Here is a link to a video clip or Ronnie Henk receiving the LL Langstroth Award at a Virginia State Beekeepers Association meeting.

 

 

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February Meetings
and Events

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February 6th

10:00 AM - 4:00 PM

Queen Rearing Class

 

February 8th

6:30 PM - 8:00 PM

Getting Started in Beekeeping

 

February 16th

6:00 PM - 9:00 PM

Monthly Club Meeting

 

 

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March Meetings
and Events

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March 15th

6:00 PM - 9:00 PM

Monthly Club Meeting

 

March 17th

6:00 PM - 9:00 PM

Beginning Beekeeping
Day 1

 

March 24th

6:00 PM - 9:00 PM

Beginning Beekeeping
Day 2

 

March 31st

6:00 PM - 9:00 PM

Beginning Beekeeping
Day 3

 

 

 

 

Follow the "Upcoming Events" or "Latest News" link under the Main Menu for more information.

 

 

 

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NewBees Corner

 

Information listed here is for the new beekeepers looking for new information and guidance on beekeeping and beekeeping chores:

 

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Now is the time to be watching the 10 day weather forecasts! Plan on making up some fresh, warm, syrup to feed to your survivors this next week. I'm mixing 25# of sugar into 2 gallons of just boiled water. That's a bit thinner than 2:1 but a bit thicker than 1:1, makes about 4 gallons of syrup. Fed all my 13 colonies this past Tuesday and will be feeding them again this Sunday, Monday or Tuesday. They ate much of their stores in December so you'll have to help them get through January and February and maybe March and into April.....

 

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Here is a link to a Webinar hosted by the Ohio State University - What Newbees Need To Know, Presented by Alex Zomchek. Some great information for the 1st and 2nd year beek!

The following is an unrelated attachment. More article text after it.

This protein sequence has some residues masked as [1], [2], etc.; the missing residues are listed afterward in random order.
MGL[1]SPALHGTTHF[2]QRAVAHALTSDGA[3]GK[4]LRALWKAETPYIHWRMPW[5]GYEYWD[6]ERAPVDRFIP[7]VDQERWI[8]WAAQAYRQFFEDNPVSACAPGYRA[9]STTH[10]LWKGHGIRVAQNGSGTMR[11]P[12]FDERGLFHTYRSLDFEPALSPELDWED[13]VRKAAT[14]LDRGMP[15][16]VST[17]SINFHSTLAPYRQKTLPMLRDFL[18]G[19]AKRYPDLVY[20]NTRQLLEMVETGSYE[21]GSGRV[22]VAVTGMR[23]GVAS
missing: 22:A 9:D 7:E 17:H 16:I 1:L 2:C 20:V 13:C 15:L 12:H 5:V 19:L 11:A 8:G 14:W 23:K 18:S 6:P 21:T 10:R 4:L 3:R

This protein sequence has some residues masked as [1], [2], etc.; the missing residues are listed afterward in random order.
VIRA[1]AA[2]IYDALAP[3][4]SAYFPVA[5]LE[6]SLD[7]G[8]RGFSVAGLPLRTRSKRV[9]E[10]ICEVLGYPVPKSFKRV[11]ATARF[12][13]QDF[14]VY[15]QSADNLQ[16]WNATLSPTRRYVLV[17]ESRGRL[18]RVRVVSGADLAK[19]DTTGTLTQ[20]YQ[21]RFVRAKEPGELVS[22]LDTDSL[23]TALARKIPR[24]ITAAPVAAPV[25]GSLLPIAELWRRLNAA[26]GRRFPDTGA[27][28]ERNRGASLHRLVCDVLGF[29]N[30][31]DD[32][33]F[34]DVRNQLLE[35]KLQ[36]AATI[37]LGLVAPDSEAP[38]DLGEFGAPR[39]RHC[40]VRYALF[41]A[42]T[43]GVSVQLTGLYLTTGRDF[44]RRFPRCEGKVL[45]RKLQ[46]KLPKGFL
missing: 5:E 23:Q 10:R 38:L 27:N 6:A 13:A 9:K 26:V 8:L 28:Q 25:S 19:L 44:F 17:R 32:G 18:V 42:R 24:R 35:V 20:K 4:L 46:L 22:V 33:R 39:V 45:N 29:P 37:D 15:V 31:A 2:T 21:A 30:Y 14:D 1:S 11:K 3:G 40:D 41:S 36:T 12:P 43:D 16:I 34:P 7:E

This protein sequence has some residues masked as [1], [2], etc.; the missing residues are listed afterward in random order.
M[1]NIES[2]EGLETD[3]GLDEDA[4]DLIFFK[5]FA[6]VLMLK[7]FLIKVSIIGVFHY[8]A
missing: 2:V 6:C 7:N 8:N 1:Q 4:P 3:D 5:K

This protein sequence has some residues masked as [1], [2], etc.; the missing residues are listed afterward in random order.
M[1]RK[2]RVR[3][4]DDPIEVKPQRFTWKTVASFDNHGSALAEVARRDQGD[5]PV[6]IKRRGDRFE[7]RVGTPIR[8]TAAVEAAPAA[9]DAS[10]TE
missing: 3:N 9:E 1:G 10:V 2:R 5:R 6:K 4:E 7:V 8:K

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Has it ever been warm! Bees are flying most every day and unfortunately eating up all their winter stores... You need to feed in winter but winter feeding is different. Best to feed liquid on the warm days and then have sugar feed on for the colder days. You can put sugar feed on and then feed liquid when the weatherman calls for a warm spell. Take the liquid off once the temperature drops again as the bees might not take it and a leaking container would be the end of the colony.

Did you know an inner cover has two sides? A shallow summer side that mainatins bee space and a deeper winter side that allows for fondant or sugar candy to be placed on the top bars available to the cluster. Here are some links to follow for making winter feed for your colonies. This first method requires cooking and I have used it with great success. To use it, follow this link. Something I've read is that the vinegar is essential to add in the heating process as it aids in breaking down the cane sugar into the sugars that are in honey, fructose and glucose as well as raising the acidity level closer to natural honey.

A second method requires no cooking. I have not used this recipe as yet but plan to this winter. To use it, follow this link. There is also information on this site for using the "Mountain Camp" method of feeding dry sugar. I prefer to make my feed in advance and then apply it to the hive but that's beekeeping, each of us has our own preference.

 

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